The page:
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2017 Oscar Nominated Shorts - Documentary - Rounding up the Usual Suspects
Steve's Livejournal
2017 Oscar Nominated Shorts - Documentary
For the past few years, Oscar-nominated short films have been screening in collections. First it was the live-action and animated shorts, and more recently the documentaries also. Before that, few people other than Oscars voters ever saw the films, which made the short film categories pretty obscure. But now anyone in a decently-served film market can see them.

This year, three of the Oscar documentary short nominees are about the war in Syria. At least one of the subjects will attend the Oscars ceremony, thanks to the Ninth Circuit Court's unanimous decision to uphold a lower court's temporary restraining order against the anti-Muslim travel ban. (An Iranian nominee was also invited to attend, and would be able to attend thanks to the Ninth's ruling, but decided to boycott and host a party in London instead.)

Screening: 4:35 pm Sunday, Sundance Cinema.
Audience: About 30 people, about 50 seats.

Ratings: I mention the ratings the shorts might get if they were rated, but the US ratings system doesn't rate shorts.

Snacks: none.

Ads (mercifully few, a benefit Sundance Cinema's premium admission prices):

  • Beauty and the Beast — A live action version.
  • Kong — Do we really need another King Kong movie?
  • I Am Not Your Negro — A civil rights documentary. Looks good.
  • The Red Turtle — One of the few Studio Ghibli films not by Miyazaki, but it looks like Miyazaki.
  • Sundance Cinemas — A simple self-promotion logo-flash.

Joe's Violin 7 Good

Joe is a Holocaust survivor, and hasn't played his violin in years because of his age. Hearing of a classical radio station's instrument-donation drive to benefit music schools, he contributes his violin. The school finds a remarkably deserving student to play it for the duration of her enrollment.

From the description, this sounds like it's going to be painfully sweet. But it's much better than that. I was impressed.

Extremis 7 Good

This features a doctor who treats patients who are very unlikely to recover from their condition – or perhaps a doctor's experience with some of those patients. Worse, the patients and their families have to choose whether to keep clinging to life in hope of an unlikely recover or to let nature take its course.

My initial impression was that it seemed like it was congratulating the doctor for not being burned out by the emotional drain of dealing with patients who are dying. But "J" observed that they probably chose a doctor because she hadn't reached the point where she had to detach from compassion. It didn't take a lot of reflection to conclude that I was just feeling cynical, perhaps due to events unrelated to the film.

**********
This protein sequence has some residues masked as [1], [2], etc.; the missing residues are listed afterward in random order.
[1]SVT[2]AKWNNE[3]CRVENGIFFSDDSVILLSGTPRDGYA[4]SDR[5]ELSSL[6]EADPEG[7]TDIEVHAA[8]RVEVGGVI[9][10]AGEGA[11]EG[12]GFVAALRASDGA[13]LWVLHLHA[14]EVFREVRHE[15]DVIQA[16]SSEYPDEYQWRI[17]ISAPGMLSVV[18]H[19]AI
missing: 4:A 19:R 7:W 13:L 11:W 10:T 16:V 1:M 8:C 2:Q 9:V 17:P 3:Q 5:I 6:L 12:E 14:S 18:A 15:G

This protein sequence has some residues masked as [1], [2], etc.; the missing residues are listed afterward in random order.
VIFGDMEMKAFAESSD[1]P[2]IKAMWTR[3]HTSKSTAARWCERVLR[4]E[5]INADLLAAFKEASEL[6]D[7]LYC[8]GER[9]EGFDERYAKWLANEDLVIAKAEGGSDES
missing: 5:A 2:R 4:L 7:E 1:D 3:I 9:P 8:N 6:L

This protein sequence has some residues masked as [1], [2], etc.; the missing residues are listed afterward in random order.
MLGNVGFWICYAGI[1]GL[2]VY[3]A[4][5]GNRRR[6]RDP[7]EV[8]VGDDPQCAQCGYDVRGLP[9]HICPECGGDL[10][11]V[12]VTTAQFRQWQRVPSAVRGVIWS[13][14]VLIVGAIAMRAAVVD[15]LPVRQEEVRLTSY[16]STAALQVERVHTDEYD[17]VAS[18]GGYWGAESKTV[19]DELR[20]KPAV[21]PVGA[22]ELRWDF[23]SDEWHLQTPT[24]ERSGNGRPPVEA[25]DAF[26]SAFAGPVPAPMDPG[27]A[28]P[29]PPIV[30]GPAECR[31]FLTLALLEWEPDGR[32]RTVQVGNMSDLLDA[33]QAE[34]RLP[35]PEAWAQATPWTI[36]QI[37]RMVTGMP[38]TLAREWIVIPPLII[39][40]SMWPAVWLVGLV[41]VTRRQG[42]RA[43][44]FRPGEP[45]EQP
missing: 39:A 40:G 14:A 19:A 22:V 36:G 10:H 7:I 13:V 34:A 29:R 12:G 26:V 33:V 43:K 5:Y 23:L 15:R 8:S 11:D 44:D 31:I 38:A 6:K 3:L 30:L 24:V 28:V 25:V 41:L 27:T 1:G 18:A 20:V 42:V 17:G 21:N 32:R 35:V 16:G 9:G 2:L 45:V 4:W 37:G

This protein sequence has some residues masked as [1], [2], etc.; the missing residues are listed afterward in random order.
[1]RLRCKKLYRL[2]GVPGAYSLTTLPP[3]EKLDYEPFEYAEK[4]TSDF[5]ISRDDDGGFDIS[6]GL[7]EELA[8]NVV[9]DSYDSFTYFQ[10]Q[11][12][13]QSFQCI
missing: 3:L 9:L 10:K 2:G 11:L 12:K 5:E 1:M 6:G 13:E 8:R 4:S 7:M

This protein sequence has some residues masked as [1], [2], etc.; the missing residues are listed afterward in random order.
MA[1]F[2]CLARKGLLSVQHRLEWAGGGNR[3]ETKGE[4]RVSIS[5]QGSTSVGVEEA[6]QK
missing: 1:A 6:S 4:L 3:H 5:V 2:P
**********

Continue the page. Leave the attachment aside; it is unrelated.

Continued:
Update (a few days later): In retrospect, it's possible that the doctor deals with a larger variety of patients, so that the patients and families featured in the film are exceptions, balanced by people with more successful outcomes.

The film was well made, and I rate it good, maybe very good.

4.1 Miles 9 Excellent

This film features a Greek Coast Guard captain working the waters near Lesbos, at a job he always wanted to do – being a ship captain. But given the situation in Syria, the Coast Guard is on constant alert for boats full of refugees that are in need of rescue due to overloading, refugee-smugglers' rush to get people loaded onto boats regardless of weather, and the vast number of refugees fleeting the war.

This film is well made technically, features an aspect of the refugee crisis that I hadn't seen or read much about, and tells a story with drama. The film is excellent, and deserves to win the Oscar.

Watani: My Homeland 8 Very Good

This film is about Abu Ali, a fighter with the Free Syrian Army, and his family. It expands on the film-maker's much shorter 2013 documentary Children on the Frontline, and covers the family after Abu Ali has a run-in with ISIS.

One possible weakness of the film is that it shows an unrepresentative story about a family affected by the war. I don't see that as a problem, but some people may.

It's shot mostly with fairly simple equipment, because the film-maker is a doctor who was traveling on his medical visa, rather than as a journalist, because conditions in Syria are too dangerous for most journalists any more. (They're dangerous for anyone.) Still, the technical quality is solid. And the story is very good, making a very good film.

Abu Ali's wife Hala will attend the Oscars ceremony.

The White Helmets 6 Almost Good

The White Helmets are the volunteer search-and-rescue people who respond after air raids, shellings, and other military actions in Syria. It's a difficult, dangerous job, done by people with minimal training for the work. In recognition of their work, they travel to Turkey for formal search-and-rescue training, and return to continue their work and train other White Helmets.

This film has a subject as good as the other Syria documentaries, but it does a few things wrong. For one, it has a dramatic situation early on that fizzles without resolution. For another, the time spent on various phases of the story seems determined more by how much material the film-makers had for each phase than by how much of the story each phase deserved.

Although there are a lot of good pieces to the film, I can only rate the film as a whole as almost good.

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